Lebanon today: Friday April 19th Top news


Here are the top stories for Lebanon today:

hassan khalilShocking figures about public sector wages reveled by Lebanon Finance Minister

Finance Minister Ali Hassan Khalil revealed shocking figures related to salaries of some government employees  after the public outcry that was provoked by government plans to cut wages as part of strict austerity measures to counter an economic collapse.

“It is unacceptable that salaries of some state employees are higher than that of President of the Republic. Some of the deputies receive pensions and also receive their parliament salaries,” revealed Khalil in an interview on MTV. “The head of the examination department, for example, receives 60 million LBP( $40,000)  in five days during the annual state examinations and there are those who take compensation exceeding 100 million LBP,” he added. “The monthly salary of some Grade 1 employees reaches 50 million LBP ($33, 300! This must stop,” stressed Khalil. Lebanon is one of the world’s most indebted countries, with public debt estimated at 150 percent of gross domestic product in 2018, according to credit ratings agency Moody’s.Prime Minister Saad Hariri has warned of a “catastrophe” unless the government implements strict austerity measures to reduce a growing budget deficit and massive national debt.
1500 LBP equals one US dollar

Aoun Presses Budget Talks on Thursday

aoun in russia.President Michel Aoun insists the 2019 state budget draft gets discussed in Cabinet during its upcoming meeting next week on Thursday, al-Joumhouria daily reported on Friday.

Protest by more than 2,000 state employees in downtown Beirut early this week erupted amid discussions by the government of what it called “painful” and “unpopular” measures to be taken to try to cut the budget deficit and slow the growth of the national debt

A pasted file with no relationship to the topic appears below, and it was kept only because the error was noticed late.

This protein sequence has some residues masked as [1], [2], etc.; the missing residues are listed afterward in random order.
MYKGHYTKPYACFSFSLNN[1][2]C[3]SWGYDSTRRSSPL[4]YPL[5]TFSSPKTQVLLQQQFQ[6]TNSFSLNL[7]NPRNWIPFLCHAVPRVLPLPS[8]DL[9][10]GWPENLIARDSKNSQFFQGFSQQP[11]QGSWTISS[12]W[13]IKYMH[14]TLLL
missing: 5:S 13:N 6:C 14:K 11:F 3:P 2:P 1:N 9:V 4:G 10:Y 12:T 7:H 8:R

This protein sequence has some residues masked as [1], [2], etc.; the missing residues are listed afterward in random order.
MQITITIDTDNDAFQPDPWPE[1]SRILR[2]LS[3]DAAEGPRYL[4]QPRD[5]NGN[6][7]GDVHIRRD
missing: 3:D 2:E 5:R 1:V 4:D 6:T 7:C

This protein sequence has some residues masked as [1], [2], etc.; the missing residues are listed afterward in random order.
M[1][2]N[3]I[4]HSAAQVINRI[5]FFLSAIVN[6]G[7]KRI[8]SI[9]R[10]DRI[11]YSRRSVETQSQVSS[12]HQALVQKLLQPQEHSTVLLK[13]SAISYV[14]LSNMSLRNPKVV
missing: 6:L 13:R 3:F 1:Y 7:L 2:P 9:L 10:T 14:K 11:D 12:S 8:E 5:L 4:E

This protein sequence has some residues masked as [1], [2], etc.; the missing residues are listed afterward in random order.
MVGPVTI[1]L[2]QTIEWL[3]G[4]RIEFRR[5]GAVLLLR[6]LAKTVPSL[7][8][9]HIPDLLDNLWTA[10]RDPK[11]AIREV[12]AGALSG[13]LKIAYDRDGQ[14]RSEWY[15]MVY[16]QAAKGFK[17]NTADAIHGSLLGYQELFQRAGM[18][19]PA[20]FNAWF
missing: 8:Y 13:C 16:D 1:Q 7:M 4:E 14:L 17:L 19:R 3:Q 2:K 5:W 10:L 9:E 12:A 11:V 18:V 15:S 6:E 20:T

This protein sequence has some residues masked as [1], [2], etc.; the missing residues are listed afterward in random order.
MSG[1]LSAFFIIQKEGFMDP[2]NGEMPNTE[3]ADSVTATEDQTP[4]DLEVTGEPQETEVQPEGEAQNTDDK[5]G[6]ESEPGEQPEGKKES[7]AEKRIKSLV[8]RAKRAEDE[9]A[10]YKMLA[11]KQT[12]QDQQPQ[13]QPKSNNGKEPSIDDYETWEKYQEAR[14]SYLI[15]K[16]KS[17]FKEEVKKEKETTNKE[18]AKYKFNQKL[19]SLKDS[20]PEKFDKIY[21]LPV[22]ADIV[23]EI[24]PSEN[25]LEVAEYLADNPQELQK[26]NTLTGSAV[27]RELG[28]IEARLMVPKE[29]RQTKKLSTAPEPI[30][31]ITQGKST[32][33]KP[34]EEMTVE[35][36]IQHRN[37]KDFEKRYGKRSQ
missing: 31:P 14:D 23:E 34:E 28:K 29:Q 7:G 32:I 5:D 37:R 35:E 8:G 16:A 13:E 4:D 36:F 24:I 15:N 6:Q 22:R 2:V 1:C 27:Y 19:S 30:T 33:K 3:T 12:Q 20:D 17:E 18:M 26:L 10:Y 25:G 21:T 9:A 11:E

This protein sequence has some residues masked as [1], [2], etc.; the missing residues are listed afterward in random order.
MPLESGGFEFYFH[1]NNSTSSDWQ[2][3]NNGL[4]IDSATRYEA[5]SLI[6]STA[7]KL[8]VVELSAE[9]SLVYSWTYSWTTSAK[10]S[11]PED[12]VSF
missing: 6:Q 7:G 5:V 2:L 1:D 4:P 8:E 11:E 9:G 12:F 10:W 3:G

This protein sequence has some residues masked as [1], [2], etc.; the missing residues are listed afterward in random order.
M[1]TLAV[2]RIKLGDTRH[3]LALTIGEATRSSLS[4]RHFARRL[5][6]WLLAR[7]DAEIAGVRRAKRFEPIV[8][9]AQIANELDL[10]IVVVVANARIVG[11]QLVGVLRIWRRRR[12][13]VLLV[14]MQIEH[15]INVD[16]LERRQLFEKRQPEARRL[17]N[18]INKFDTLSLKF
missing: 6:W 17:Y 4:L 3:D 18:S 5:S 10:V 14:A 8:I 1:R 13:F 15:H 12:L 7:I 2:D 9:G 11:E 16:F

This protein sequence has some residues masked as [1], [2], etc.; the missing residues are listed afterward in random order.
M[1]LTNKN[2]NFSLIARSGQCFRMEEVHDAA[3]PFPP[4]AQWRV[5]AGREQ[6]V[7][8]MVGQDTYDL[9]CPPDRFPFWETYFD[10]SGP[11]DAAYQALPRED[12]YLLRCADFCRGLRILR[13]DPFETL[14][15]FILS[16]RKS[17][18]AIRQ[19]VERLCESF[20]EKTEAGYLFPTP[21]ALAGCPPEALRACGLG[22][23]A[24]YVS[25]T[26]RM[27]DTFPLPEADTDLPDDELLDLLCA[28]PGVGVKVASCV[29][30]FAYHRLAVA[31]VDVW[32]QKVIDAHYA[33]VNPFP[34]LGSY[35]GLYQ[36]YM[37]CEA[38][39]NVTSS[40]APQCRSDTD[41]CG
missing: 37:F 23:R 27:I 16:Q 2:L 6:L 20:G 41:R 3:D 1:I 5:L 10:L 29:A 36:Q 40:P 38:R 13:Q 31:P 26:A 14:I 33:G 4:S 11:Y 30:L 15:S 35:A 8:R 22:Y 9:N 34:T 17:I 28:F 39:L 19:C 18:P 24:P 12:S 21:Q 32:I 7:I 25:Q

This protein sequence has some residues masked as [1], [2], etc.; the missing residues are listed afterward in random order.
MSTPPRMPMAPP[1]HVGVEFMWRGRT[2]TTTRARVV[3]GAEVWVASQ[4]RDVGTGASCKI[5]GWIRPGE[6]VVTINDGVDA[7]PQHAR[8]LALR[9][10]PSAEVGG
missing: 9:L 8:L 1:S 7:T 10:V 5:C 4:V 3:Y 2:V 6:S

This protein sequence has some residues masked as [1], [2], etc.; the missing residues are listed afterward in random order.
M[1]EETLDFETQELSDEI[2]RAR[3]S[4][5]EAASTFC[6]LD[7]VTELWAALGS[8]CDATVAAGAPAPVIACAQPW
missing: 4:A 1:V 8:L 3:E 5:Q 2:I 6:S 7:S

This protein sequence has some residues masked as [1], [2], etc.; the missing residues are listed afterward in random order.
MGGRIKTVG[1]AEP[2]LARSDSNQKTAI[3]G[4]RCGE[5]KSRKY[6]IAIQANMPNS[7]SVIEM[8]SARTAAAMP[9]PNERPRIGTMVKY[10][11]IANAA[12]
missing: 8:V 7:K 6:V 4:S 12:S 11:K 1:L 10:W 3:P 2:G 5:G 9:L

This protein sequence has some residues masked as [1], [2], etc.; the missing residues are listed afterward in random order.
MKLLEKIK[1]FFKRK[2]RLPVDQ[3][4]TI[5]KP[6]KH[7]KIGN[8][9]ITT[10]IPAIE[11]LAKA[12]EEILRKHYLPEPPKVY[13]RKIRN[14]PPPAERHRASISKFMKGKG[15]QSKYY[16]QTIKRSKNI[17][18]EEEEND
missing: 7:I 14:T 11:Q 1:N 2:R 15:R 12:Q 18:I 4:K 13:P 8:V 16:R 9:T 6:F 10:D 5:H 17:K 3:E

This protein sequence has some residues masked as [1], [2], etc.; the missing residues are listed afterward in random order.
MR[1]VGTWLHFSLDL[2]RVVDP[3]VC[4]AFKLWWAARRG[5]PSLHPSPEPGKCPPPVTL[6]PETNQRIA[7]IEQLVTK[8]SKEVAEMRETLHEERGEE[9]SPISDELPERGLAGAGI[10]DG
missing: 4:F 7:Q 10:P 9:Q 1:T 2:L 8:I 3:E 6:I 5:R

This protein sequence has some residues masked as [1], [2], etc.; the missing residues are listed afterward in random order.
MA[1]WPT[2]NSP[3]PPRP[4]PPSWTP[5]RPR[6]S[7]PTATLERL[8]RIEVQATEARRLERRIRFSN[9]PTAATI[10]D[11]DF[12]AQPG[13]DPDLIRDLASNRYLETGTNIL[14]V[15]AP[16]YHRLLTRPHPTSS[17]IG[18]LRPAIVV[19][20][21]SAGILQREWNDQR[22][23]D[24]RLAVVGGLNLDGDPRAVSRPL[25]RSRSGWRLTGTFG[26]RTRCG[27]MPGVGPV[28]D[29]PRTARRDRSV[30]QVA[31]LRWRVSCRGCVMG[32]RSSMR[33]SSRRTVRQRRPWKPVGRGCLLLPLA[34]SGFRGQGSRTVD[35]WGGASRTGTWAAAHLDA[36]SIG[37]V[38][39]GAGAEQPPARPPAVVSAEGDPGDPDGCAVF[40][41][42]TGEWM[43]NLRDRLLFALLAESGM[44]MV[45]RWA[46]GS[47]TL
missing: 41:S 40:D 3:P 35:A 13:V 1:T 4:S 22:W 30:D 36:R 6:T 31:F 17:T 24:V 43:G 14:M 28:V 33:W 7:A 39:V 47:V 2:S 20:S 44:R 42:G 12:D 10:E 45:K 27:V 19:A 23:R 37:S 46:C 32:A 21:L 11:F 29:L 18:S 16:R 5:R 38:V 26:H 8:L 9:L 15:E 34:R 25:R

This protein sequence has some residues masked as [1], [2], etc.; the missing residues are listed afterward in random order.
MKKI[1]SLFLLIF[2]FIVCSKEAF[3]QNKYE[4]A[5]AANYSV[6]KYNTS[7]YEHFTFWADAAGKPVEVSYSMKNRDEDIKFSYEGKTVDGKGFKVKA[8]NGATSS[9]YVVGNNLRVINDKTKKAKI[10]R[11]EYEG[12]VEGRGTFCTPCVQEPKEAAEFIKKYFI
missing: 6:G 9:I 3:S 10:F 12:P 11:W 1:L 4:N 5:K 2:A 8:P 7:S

• Kris Welter

    Lebanon is in a most precarious position. It has chosen to follow a French model of Socialized Governmental of how it deals with salaries or employee compensation. Every case of double compensation should be eliminated, i.e. a retired worker now working in another post, such as the Parliament. Retirement funds should be held until the person actually RETIRES from active service, and never be allowed to be paid while a person is still employed. It’s retirement, not subsidized extra pay. The French allowed this for far too long, and it eventually almost bankrupted their Government. Ask Greece what happens with a situation like this. Lebanon is following the same path.

    At the same time, accompanying articles discussing the concerns of Professors at Lebanon University shows a striking excess of pay for tenured positions…positions held by foreigners, not Lebanese civilians. Why are FRENCH professors complaining about the possibility of a salary cut. What are they even doing teaching in Lebanon? What is any foreign academic doing teaching in Lebanon, especially academics from the Colonialist nations like Britain, France, the United States or Italy?

    The many facets of Lebanon’s cultural mix make it difficult to make clear headed decisions to exempt certain groups from positions they should not be holding in the first place. French and other foreign nationals need to be removed from positions of influence, the Franco-centric ideology they promote needs to be quelled, and Lebanon needs to return to being what it is, not what French Colonialism tried to make it into. Algeria and other former French Colonial systems show the literal insanity of allowing French influence to predominate an already existing culture, and this is the problem now afflicting Lebanon.

    I’ve walked the streets of Lebanon, in Tyre, Saida, Beirut, Byblos, Baalbek, Tripoli and across the central lowlands I saw the same French language welcoming signs for each small town or village, the same colonialist trappings of the mid-20th century, and seen the same Rivera-influenced attempts by Lebanese women to achieve the latest fashion or glamour. It sickened me to see this central part of the Holy Land being morphed into a shadowy replica of southern France, complete with ‘artisans’, alcohol, and Roast Ham. It’s time to say enough is enough, and for the Lebanese to take back their country, their land, and their identity.

    The first step toward that would be giving up on French-styled economic and governmental models, get a grip on spending, get rid of the foreigner-populated positions, and stop trying to be what Lebanon is NOT. Stop trying to be FRENCH…..Be Lebanese.